But about the high-tech fabric to protect your brain and/or balls, my advice is: save your money.  We have much, much bigger things to worry about.  And if you're still concerned about media control (or, for that matter, doom clarinets and erotic almonds), I have a suggestion:

Close the damn social media, shut off your computer and your phone, and go for a long walk.  That'll clear your mind nicely, even without a protective EMF-repelling beanie.


I've mentioned before how fascinated I am with the parts of history that still are largely mysterious -- the top of the list being the European Dark Ages, between the fall of Rome and the re-consolidation of central government under people like Charlemagne and Alfred the Great.  Not all that much was being written down in the interim, and much of the history we have comes from much later (such as History of the Kings of Britain, by Geoffrey of Monmouth, chronicling the events of the fourth through the eighth centuries C.E. -- but written in the twelfth century).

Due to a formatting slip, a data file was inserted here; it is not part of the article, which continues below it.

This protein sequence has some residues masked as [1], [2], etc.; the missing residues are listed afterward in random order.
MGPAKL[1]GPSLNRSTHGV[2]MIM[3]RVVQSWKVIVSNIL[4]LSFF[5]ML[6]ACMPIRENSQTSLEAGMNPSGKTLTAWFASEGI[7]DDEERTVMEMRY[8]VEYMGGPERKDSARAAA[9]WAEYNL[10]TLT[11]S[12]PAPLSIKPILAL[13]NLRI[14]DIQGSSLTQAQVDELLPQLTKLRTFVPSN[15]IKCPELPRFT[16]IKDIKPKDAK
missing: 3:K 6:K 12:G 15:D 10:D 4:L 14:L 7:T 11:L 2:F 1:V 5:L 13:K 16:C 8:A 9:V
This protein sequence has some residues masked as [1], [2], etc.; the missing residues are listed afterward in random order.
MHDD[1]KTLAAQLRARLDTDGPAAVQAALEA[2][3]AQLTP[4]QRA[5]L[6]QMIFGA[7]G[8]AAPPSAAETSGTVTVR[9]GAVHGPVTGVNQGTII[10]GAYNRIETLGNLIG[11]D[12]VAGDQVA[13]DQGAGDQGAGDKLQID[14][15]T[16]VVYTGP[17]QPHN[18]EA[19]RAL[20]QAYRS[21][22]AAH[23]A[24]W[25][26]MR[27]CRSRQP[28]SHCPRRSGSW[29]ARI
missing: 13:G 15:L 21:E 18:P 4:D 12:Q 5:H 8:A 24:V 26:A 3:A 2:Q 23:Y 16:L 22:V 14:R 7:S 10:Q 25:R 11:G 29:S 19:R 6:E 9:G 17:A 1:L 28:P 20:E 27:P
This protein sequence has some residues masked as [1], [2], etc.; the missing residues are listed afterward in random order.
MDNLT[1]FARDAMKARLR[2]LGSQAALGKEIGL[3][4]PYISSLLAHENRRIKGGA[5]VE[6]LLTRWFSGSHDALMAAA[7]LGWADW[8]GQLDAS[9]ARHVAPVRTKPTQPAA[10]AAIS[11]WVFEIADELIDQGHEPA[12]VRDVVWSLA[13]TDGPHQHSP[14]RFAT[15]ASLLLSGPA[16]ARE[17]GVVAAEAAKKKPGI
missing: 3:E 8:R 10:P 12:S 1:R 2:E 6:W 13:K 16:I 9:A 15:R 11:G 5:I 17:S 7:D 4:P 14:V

"Dark Ages," though, may be an unfair appellation, according to the new book Matthew Gabriele and David Perry called The Bright Ages: A New History of Medieval Europe.  Gabriele and Perry look at what is known of those years, and their contention is that it wasn't the savage, ignorant hotbed of backwards superstition many of us picture, but a rich and complex world, including the majesty of Byzantium, the beauty and scientific advancements of Moorish Spain, and the artistic genius of the master illuminators found in just about every Christian abbey in Europe.

It's an interesting perspective.  It certainly doesn't settle all the questions; we're still relying on a paucity of actual records, and the ones we have (Geoffrey's work being a case in point) sometimes being as full of legends, myths, and folk tales as they are of actual history.  But The Bright Ages goes a long way toward dispelling the sense that medieval Europe was seven hundred years of nothing but human misery.  It's a fascinating look at humanity's distant, and shadowed, past.

[Note: if you purchase this book using the image/link below, part of the proceeds goes to support Skeptophilia!]